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Commonly the most dangerous chemical found in a household, bleach is an inorganic aqueous solution of 5.25% sodium hypochlorite. Bleach is a clear to yellowish liquid with a distinct chlorine like odor. Often mistakenly referred to as "chlorine bleach" because of its strong smell, bleach does not release a considerable amount of chlorine gas during its normal mode of action. Bleaches often include sodium hydroxide to maintain a pH-dependent equilibrium between the hypochlorite and chlorine the solution contains. Household bleach normally has a very alkali pH of around 12.5, and it is highly corrosive. Different solution strengths are marketed for different uses. High strength bleach is usually a 10% sodium hypochlorite solution, and some industrial bleaches may be up to 50%. Pool chlorine is usually 12%.

Household bleach is an unstable solution. Chlorine evaporates from it at a rate of 0.75 gram active per day. When heated to temperature above 40C, or placed in direct sunlight, bleach disintegrates into its component chemicals. It is vigorously reactive with many chemicals, is a strong oxidator and reacts with flammable compounds and reductors.

Given these facts, why would any one want to have bleach around?

The key is disinfection. Every day, millions of households throughout the world rely on sodium hypochlorite bleach for their disinfection, deodorizing and cleaning needs. Bleach has long been recognized as having outstanding disinfective properties. The Institute Pasteur lists it as the most effective disinfectant against all known pathogenic bacteria, fungi and viruses. Its low cost and ready availability makes it an invaluable weapon for the maintenance of human health and proper preventative hygiene, throughout the world. It is also used in the removal of mold and mildew. NASA relied on bleach during the Apollo program to assure destruction of any potentially harmful organisms introduced from space by returning spacecraft. It has the advantage that microorganisms cannot build up any resistance to it. It can be produced, stored and transported, and used easily and safely. Dosage calculation is simple. Sodium hypochlorite bleach is as chemically effective as chlorine gas for disinfection and it leaves residual disinfectant products when used. In Canada, "Javex" brand bleach has been sold continuously since 1935. It definitely has a commercial future.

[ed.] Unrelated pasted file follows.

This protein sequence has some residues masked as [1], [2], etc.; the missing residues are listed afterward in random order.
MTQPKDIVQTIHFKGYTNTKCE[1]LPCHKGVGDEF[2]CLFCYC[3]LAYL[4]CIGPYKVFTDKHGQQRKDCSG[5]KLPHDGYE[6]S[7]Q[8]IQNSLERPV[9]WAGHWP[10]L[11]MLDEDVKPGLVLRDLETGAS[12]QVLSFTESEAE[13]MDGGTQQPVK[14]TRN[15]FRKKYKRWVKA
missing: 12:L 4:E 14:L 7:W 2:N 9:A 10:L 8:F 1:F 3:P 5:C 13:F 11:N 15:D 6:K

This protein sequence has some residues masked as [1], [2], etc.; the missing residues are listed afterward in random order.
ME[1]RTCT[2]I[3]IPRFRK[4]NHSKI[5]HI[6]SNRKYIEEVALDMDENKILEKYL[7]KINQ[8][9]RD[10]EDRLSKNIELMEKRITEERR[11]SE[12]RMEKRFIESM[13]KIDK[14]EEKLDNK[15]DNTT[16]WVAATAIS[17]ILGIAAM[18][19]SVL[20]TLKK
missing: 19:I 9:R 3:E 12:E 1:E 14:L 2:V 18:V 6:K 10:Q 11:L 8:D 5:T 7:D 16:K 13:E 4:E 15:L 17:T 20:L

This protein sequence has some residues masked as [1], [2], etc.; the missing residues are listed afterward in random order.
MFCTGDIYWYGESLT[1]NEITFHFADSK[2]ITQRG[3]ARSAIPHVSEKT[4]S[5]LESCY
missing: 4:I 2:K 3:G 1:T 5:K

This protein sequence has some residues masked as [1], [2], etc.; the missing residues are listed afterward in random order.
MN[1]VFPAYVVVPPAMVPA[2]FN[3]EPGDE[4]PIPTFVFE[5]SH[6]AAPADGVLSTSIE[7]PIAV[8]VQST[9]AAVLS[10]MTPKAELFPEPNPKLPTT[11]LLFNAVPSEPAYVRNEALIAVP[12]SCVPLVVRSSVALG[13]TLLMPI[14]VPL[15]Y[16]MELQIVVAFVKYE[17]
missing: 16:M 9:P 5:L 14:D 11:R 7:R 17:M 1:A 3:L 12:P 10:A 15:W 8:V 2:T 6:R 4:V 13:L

How does bleach disinfection work?

By adding hypochlorite to water, hypochlorous acid (HOCl) is formed:

NaOCl + H2O = HOCl + NaOH-

Hypochlorous acid is divided into hydrochloric acid (HCl) and oxygen (O). The oxygen atom is a very strong oxidator.

What else is it good for?

Bleach is also used as a whitener, stain remover and sanitizer for laundry. When used as a supplement to laundry detergent, It is highly effective at removing a wide range of tough stains e.g. blood, body soil, coffee, grass, mustard, and red wine. Conversely, one of the hazards of laundry bleach use is the tendency for it to blanch bright colors and weaken fibers. If directly dripped on fabrics, it can cause spotting or even holes. Bleach is more commonly used when washing white clothing as a brightening agent.

Not happy with the title of "World's Most popular Germ-Killer", bleach is also used in great quantities by industries worldwide. An enormous commercial market for industrial bleach exists, where it used for waste water treatment, drinking water disinfection and textile and paper manufacturing. It is used to treat sewage and industrial wastes to reduce odors and increase digesting efficiency. Hypochlorite bleach neutralizes sulphur hydrogen gas (SH) and ammonia (NH3). It detoxifies cyanide baths in metal finishing industries and treats cyanide effluents created by gold mining. Bleach is also used to recover precious metals from manufacturing solutions. Air scrubbing systems use bleach to destroy pathogens and neutralize gases. Without bleach, much of the food processing done in North America would not be possible. It is used to clean dairy equipment and food processing equipment, in fruit, vegetable, mushroom, hog, beef, poultry, fish and maple syrup processing. One of the first uses for commercial uses bleach was its use as a cotton whitener. It remains one of the most important chemicals used in textile manufacturing. Bleach is also used to whiten paper, soap, straw, wood and many other organic products.

The common smell of swimming pools is created by bleach. It is used in swimming pool water disinfection, both as a daily regimen and as a shock treatment. An interesting tidbit is that if a pool smells of chlorine, it probably isn't very clean. When bleach reacts with ureum (a mixture of urine and sweat), hypochlorous acid and ureum react to form chloramines. These chloramines irritate mucous membranes and cause the so-called 'chlorine smell'.